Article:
‘Paying for College Without Going Broke’

“You might think that the families who receive the most aid would be the families with the most need. In fact, this not necessarily true. The people who receive the most aid are the people who best understand the aid process.”

If your accountant showed you a legal way for you to save $4,000 on your income taxes this year, would you do it?

The parallels between the two are interesting. Both have loopholes that regularly get exploited by the people who know about them. But more important, both also involve adversarial relationships. In the case of your taxes, the IRS wants as much money from you as it can get. You, in turn, want to give the IRA as little as possible. This is a time-honored tradition, a system of checks and balances that everyone understands and accepts. If everyone sticks to the rules, the system works as well as anyone can expect.

In the case of the colleges FAO, it is his job to get as much money from you as he can. In pursuit of this task, he will be much more invasive than the IRS ever is, demanding not just your financial data but intimate details of your personal life such as medical problems and marital status. He wants to protect the college’s assets and give away as little money as possible. Let him do his job, believe me he is good at it. But in the meantime, you have to do your job – and your job is to use the rules of financial aid to make your contributions to college as small as possible.

Parents who understand these rules get the maximum amount of financial aid they are entitled to under the law. No more, and no less.

It is not in the College Financial Aid Officer’s best interest for you to understand the aid process. The more you know about it, the more aid they will have to give you form the school’s own coffers.

Unlike the tax code, where everyone believes that the rich are the only ones able to take advantage, the financial aid strategy if for everyone. Whether you are just getting by or are reasonable well off, you still want to maximize your aid eligibility.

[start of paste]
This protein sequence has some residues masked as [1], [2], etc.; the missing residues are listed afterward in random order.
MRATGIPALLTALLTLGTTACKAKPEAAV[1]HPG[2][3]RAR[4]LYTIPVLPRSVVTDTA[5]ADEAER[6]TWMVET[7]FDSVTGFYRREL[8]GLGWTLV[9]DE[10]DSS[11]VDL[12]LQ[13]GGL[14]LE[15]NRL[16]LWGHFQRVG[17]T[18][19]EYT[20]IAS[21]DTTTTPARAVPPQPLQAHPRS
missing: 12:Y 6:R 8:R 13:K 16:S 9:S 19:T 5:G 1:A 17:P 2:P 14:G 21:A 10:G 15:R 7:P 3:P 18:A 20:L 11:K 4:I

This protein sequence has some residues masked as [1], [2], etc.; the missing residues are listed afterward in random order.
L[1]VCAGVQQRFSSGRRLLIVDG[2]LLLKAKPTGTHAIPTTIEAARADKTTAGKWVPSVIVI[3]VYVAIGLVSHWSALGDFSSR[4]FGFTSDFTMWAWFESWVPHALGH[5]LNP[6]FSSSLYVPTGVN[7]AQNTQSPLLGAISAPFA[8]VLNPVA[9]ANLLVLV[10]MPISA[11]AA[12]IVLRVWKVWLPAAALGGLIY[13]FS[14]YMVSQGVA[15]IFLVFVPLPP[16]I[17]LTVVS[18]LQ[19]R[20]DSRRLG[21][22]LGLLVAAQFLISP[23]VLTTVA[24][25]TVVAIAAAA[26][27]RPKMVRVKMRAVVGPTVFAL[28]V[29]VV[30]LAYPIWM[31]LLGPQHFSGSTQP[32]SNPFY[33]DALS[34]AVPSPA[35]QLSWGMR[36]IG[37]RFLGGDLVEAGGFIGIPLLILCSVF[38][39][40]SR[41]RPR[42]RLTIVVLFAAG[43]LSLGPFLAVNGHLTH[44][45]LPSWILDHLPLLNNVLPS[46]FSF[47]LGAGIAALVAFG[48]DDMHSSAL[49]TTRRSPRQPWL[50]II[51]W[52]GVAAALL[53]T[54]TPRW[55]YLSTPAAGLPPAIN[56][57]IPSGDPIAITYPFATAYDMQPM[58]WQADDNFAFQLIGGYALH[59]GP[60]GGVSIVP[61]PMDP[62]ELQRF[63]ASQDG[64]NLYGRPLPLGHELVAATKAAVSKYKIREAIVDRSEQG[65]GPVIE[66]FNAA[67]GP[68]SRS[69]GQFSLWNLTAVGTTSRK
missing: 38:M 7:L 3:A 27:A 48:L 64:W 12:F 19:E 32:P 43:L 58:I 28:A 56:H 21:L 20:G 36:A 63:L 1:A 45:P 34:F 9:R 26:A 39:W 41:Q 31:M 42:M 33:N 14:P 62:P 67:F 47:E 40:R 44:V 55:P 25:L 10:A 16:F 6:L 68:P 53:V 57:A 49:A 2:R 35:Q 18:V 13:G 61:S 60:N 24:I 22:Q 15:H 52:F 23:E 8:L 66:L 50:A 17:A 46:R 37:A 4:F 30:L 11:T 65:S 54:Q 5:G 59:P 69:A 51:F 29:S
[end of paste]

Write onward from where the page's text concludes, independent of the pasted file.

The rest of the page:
Depending on which survey you read, between 70% and 80% of all college-bound high school students were accepted by their first-choice college last year. Nowadays, the problem is not so much how to get into college, but how to pay for it once you are there.

At the minimum you need to fill out the FAFSA (Free Application for Federal Student Aid). Many private colleges require the CSS/Financial Aid PROFILE (FAP) form as well. Two methodologies are used: Federal and Institutional. These are filled out to determine the following: parent’s available income, parent’s available assets, student’s available income and student’s available assets. This will determine your Estimated Family Contribution (EFC).

The total cost of a year at college includes the following (COA)

  • Tuition and Fees
  • Room and board
  • Personal expenses
  • Books and supplies
  • Travel

The difference between what you can afford (EFC) to pay and the total cost of college is called your “need.”

Aid is made up of the following:

Grants and Scholarships

The best kind of aid, because they don’t have to be paid back, some from the federal government and some from the state. It is almost always tax-free.

Federal Work-Study (FWS)

The federal government subsidizes this program, which provides part-time jobs for students.

Student Loans